The talented actor who plays Princess Imogen, our female lead in the play, Sarah Jane Fridlich, and I have several scenes together. Here I am about to tell her my cunning plan to help her survive and thrive after she has been imprisoned by her father the King for marrying the wrong man, and she runs away from home. By this point in the play, Pisanio is her servant and buddy who is always trying to help her out.
Here I am doing my Act 3 scene 2 monologue–I see that I often have my mouth wide open in these pictures– there is a reason for that 1–My character likes to talk and 2–We are performing outdoors, and you have to really project so that everyone can hear you :) Here, my master, Posthumus, has just told me in this letter I’m reading that I have to do something that I really don’t want to do, and I’m reacting to that bad news.
There is KJ at the piano, in this case a battery-operated keyboard–remember, we are playing outdoors in parks where there is no electricity! Isn’t the piano cover cool–a while back we went thrifting and I found a free dresser that was missing a drawer, so I was thinking about pulling out the remaining drawers and putting baskets in on the shelves instead, so we had this extra dresser drawer hanging around in the garage and it was a perfect fit for the keyboard! it helps to hide the electronics and makes it all look a little more in keeping with the period of the play. In this scene, the king’s sons, who were stolen as babies by Belarius, a former servant to the King, but who are now grown, all circle around Imogen’s male counterpart she plays, called Fidele, who is thought dead in this scene (don’t worry–our play has a very happy ending!)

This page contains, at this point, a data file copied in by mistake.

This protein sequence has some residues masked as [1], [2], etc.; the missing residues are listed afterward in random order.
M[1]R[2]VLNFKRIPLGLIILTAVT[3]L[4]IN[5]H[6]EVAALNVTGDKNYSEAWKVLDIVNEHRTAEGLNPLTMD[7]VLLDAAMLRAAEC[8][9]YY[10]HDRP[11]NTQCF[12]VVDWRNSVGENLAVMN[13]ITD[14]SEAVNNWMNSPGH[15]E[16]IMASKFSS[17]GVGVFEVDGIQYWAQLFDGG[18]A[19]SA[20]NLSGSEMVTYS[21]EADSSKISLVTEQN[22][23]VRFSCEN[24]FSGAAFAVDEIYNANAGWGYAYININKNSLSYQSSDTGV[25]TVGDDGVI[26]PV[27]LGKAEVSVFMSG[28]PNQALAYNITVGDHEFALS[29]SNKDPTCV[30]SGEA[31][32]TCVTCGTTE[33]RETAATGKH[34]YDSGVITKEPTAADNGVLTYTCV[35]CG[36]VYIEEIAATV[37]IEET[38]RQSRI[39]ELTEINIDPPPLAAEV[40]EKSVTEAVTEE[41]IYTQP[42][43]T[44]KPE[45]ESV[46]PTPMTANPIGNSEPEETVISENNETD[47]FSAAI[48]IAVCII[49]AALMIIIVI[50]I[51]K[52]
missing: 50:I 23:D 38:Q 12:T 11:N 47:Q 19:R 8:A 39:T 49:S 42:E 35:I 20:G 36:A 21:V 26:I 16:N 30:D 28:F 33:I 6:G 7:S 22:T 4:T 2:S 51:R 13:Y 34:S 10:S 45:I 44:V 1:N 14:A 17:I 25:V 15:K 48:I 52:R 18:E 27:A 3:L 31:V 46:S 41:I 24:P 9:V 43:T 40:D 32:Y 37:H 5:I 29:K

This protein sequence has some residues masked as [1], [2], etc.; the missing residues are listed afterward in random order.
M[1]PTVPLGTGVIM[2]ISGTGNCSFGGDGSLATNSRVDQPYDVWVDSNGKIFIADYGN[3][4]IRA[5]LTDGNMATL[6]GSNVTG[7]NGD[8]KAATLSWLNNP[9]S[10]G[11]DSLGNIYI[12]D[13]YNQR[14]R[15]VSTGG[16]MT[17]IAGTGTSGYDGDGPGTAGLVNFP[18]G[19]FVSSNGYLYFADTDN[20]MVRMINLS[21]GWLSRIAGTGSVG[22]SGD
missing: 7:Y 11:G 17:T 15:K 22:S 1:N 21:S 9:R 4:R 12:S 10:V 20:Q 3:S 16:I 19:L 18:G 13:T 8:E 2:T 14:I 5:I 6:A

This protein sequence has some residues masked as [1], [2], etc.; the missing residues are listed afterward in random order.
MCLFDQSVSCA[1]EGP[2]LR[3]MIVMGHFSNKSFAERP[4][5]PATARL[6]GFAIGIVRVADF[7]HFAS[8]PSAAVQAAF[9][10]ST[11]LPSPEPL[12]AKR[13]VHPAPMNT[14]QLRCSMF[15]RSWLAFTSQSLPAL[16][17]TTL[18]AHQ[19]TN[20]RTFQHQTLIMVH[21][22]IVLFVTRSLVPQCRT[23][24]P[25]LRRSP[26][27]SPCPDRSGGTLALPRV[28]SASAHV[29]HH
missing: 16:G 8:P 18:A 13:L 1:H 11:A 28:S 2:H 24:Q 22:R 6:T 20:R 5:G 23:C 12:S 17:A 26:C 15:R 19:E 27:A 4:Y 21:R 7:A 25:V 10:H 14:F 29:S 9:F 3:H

Some more of the shennanigans near the end of the play. Here the King, played by V. Spencer Page, is getting a group hug from his re-united family members, and Pisanio just couldn’t resist so he joined in the tail-end of the hug as well :) You’ll notice I’m carrying a sword here–we have a big sword fight near the end of the play–lots of fun!
And here we are at curtain call, and you can get another look at all the fabulous costumes!
Portland Actor’s Ensemble has a lovely long-standing tradition of the actors going out into the audience, right after some of the performances are done, and offering food to the audience! On this day we had a delicious selection of two types of fresh grapes, watermelon and bread.
And this is what actors do best after a long and strenuous outdoor Shakespeare performance–we eat! Although I am missing out here–I must still be talking to people out in the audience :)
Hope you enjoyed this little glimpse into my Shakespeare summer, and thanks for reading!
Are you enjoying outdoor summer plays where you live this year? Have you ever had a chance to see Shakespeare plays performed outdoors? I’d love to hear about it down in the comments, so feel free to stop by and say hi!
We appreciate your support!
Till next time,
Weekly Post Lineup At McElrath Cabaret:
Tuesdays: Cabaret Tip Tuesday
Wednesdays: Ask A Cabaret Question
Fridays: Cabaret Through Time